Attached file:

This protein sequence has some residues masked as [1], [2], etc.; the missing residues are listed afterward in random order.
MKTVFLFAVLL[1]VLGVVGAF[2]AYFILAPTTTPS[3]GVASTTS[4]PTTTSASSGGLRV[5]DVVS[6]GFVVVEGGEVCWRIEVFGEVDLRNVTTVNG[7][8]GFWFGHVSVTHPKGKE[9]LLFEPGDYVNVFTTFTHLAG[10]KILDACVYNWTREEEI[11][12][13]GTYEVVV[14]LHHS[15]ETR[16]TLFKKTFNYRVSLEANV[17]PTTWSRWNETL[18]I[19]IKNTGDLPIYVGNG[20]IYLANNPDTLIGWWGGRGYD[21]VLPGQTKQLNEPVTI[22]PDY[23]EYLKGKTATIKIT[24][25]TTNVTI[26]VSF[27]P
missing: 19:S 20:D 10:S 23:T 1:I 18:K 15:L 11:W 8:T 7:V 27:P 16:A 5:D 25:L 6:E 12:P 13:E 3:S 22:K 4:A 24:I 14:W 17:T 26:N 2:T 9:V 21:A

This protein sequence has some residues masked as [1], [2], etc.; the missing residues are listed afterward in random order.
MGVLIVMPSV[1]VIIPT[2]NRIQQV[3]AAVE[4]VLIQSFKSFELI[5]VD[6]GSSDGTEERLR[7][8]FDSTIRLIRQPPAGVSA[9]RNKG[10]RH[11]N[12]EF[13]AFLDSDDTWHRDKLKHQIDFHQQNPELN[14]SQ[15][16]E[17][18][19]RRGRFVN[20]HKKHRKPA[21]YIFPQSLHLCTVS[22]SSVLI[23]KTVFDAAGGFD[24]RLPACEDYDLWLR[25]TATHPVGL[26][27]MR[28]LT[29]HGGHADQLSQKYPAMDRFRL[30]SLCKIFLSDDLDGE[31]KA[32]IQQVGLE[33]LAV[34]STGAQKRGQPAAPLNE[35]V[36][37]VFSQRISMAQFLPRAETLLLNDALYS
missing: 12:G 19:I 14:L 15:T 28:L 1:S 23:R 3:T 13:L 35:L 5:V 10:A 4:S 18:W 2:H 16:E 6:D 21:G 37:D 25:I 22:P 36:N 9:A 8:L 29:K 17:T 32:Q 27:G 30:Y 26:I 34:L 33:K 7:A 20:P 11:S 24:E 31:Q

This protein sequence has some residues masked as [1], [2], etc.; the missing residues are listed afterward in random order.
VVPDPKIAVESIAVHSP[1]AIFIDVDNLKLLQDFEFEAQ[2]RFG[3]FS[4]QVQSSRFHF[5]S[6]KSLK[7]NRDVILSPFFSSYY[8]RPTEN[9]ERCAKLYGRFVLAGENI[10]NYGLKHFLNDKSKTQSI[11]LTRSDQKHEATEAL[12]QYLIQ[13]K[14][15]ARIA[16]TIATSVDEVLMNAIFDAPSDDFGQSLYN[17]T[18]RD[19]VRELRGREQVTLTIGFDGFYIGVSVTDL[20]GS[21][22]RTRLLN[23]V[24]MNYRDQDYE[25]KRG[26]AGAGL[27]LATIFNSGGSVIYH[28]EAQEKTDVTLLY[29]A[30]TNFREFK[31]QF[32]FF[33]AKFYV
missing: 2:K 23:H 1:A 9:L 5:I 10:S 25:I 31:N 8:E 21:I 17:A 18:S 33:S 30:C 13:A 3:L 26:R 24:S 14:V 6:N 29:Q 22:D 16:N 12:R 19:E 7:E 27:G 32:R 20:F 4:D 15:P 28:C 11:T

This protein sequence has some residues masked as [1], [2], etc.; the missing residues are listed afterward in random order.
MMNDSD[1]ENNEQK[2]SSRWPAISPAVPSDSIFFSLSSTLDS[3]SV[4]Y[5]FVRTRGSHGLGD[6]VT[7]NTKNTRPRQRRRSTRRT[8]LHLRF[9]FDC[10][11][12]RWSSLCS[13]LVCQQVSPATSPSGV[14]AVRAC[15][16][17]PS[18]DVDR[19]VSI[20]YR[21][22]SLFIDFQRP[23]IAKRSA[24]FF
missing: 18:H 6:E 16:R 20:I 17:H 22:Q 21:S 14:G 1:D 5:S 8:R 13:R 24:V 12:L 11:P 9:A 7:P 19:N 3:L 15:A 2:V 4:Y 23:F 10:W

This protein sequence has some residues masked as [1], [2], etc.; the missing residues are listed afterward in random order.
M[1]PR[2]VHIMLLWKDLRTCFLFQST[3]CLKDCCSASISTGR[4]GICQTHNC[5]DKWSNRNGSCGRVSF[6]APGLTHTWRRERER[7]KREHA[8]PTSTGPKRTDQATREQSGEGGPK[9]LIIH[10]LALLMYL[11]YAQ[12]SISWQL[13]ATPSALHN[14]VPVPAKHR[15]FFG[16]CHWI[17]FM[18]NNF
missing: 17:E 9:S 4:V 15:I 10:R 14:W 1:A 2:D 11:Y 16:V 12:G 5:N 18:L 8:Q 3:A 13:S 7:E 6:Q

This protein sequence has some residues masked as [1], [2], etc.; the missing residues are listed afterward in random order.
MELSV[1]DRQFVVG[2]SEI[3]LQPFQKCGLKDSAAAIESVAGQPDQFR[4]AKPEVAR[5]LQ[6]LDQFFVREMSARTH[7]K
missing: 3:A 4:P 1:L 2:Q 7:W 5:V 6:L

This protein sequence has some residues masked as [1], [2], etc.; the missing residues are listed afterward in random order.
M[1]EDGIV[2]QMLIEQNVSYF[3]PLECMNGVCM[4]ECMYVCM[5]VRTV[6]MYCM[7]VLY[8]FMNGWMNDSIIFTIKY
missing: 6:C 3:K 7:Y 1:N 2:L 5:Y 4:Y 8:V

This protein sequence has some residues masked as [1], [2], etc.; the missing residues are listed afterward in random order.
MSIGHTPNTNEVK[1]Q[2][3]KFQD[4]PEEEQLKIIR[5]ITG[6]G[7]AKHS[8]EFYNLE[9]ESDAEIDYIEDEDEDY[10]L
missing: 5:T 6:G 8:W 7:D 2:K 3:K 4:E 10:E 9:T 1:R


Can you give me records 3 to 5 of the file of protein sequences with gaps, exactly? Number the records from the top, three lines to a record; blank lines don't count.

This protein sequence has some residues masked as [1], [2], etc.; the missing residues are listed afterward in random order.
VVPDPKIAVESIAVHSP[1]AIFIDVDNLKLLQDFEFEAQ[2]RFG[3]FS[4]QVQSSRFHF[5]S[6]KSLK[7]NRDVILSPFFSSYY[8]RPTEN[9]ERCAKLYGRFVLAGENI[10]NYGLKHFLNDKSKTQSI[11]LTRSDQKHEATEAL[12]QYLIQ[13]K[14][15]ARIA[16]TIATSVDEVLMNAIFDAPSDDFGQSLYN[17]T[18]RD[19]VRELRGREQVTLTIGFDGFYIGVSVTDL[20]GS[21][22]RTRLLN[23]V[24]MNYRDQDYE[25]KRG[26]AGAGL[27]LATIFNSGGSVIYH[28]EAQEKTDVTLLY[29]A[30]TNFREFK[31]QF[32]FF[33]AKFYV
missing: 2:K 23:H 1:A 9:L 5:I 10:S 25:I 31:N 8:E 21:I 17:A 18:S 33:S 30:C 13:A 3:L 26:R 24:S 14:V 6:N 29:Q 22:D 16:N 12:R 19:E 7:E 27:G 32:R 20:F 4:D 15:P 28:C 11:T

This protein sequence has some residues masked as [1], [2], etc.; the missing residues are listed afterward in random order.
MMNDSD[1]ENNEQK[2]SSRWPAISPAVPSDSIFFSLSSTLDS[3]SV[4]Y[5]FVRTRGSHGLGD[6]VT[7]NTKNTRPRQRRRSTRRT[8]LHLRF[9]FDC[10][11][12]RWSSLCS[13]LVCQQVSPATSPSGV[14]AVRAC[15][16][17]PS[18]DVDR[19]VSI[20]YR[21][22]SLFIDFQRP[23]IAKRSA[24]FF
missing: 18:H 6:E 16:R 20:I 17:H 22:Q 21:S 14:G 1:D 5:S 8:R 13:R 24:V 12:L 11:P 9:A 7:P 19:N 3:L 15:A 2:V 4:Y 23:F 10:W

This protein sequence has some residues masked as [1], [2], etc.; the missing residues are listed afterward in random order.
M[1]PR[2]VHIMLLWKDLRTCFLFQST[3]CLKDCCSASISTGR[4]GICQTHNC[5]DKWSNRNGSCGRVSF[6]APGLTHTWRRERER[7]KREHA[8]PTSTGPKRTDQATREQSGEGGPK[9]LIIH[10]LALLMYL[11]YAQ[12]SISWQL[13]ATPSALHN[14]VPVPAKHR[15]FFG[16]CHWI[17]FM[18]NNF
missing: 17:E 9:S 4:V 15:I 10:R 14:W 1:A 2:D 11:Y 16:V 12:G 5:N 18:L 8:Q 3:A 13:S 7:E 6:Q